Implications for Yahoo!
Yahoo is finally embracing the fact that it is not a true tech firm or development shop. The Company started as a web directory when the internet was in its nascence. It’s only innovation was that prior to Yahoo, no one had created a comprehensive listing of interesting sites online. Dave Filo was just skilled enough to develop a file server which could scale the website as it became popular and then what? It expanded into various content verticals – finance, games, e-mail. But, name for me a real innovation that it provided. It’s search was the “best” simply by virtue of having a human-vetted directory to pull from. Once crawlers and search algorithms gained popularity, it fell behind the curve and, in fact, was powered by Inktomi (which Yahoo later acquired and ostensibly turned into its search group) and Google.
The question becomes, can an internet content destination without differentiated tech IP – i.e. search, social networking, etc. – be any more successful than an AOL or some other blog network. Search is the #1 online advertising market. Giving up search, necessarily gives up value in Yahoo’s ad network. As users realize Yahoo is no longer providing the search service, will they migrate to Microsoft’s portals? It will be interesting to watch how Yahoo’s revenue “sources” change as time progresses. At some point in the future, one could imagine that a plurality of their ad revenue will be Microsoft property generated. As Yahoo is basically purging its search developers, making a move back will be difficult especially since Microsoft will have a claim on any new technologies developed on top of Yahoo’s IP.
Implications for Microsoft
Apparently, there’s some sort of secret sauce in Yahoo’s search IP that Microsoft believes can help them win the battle with Google over “best search product”. (Most popular conspiracy theory is that they want to go after Google for IP infringement.) But, as Facebook will tell you, a great product does not always make money. Microsoft needs to be able to monetize search and search advertising seems to be the current route of choice (no one would pay for search so I can’t think of any other revenue model, but if you can maybe you can shake up this industry).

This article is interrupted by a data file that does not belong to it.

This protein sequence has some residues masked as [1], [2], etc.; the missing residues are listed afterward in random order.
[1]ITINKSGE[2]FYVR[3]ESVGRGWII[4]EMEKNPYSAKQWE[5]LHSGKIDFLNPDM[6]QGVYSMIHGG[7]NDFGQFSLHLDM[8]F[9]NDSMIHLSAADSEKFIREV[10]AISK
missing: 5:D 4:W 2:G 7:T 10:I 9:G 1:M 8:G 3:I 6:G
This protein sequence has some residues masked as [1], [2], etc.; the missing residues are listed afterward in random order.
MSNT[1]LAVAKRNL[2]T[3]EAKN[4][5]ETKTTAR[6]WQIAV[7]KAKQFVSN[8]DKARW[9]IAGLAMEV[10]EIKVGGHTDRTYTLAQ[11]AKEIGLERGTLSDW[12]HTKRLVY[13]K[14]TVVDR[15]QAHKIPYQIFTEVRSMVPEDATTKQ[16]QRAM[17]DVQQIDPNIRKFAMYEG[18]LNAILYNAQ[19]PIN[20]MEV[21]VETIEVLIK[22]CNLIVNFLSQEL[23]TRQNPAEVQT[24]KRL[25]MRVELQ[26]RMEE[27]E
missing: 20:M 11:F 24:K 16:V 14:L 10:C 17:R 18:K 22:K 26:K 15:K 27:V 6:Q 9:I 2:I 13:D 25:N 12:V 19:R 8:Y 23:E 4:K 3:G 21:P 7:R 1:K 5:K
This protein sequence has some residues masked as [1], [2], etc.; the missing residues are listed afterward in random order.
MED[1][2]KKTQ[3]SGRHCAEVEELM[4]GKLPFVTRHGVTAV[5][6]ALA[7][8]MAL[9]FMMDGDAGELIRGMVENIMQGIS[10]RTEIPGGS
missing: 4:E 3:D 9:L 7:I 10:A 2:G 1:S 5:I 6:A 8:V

In order to monetize effectively, one needs scale. Advertisers want to reach the most people for their ad dollars. Google offers this by virtue of 60% search market share (higher in some localities around the globe) as well as a broad and diverse publisher network (AdSense). Microsoft’s move here seems impatient. Strategically, they seem to be more interested in chipping away at Google than profiting for themselves. Instead of developing and nurturing an in-house ad solution, it’s signing a pricy deal to license Yahoo’s search IP and as well as pay Yahoo a premium to serve ads on its search results. The two companies immediately achieve scale which could win advertisers away from Google, but it’s a disincentive to Microsoft’s in-house Ad Center group. Will it survive this partnership? If at the end of 10-years, Yahoo decides to back away, how will Microsoft effectively monetize its internet properties?
My Wild Speculation
Ultimately, it would seem that this deal is more just the groundwork for a potential acquisition of Yahoo. I’m not sure why Microsoft won’t just outright do it. Does Microsoft intend to continue to run MSN? As far as I’ve read, Yahoo’s ad deal does not cover Microsoft’s content properties. How will Microsoft monetize MSN now that its clear that its own Ad Center will not have reach into a much better trafficked search destination? Does Yahoo have what it takes to truly embrace its place as a media company? Can it provide investors the returns that it expects simply through content and advertising? Both Company’s are giving up an integral portion of what is the only proven sustainable internet business model – search AND search advertising. It would seem the mutual reliance can only point to one thing – a merger.
Full Disclosure: Long shares of GOOG at the time of writing.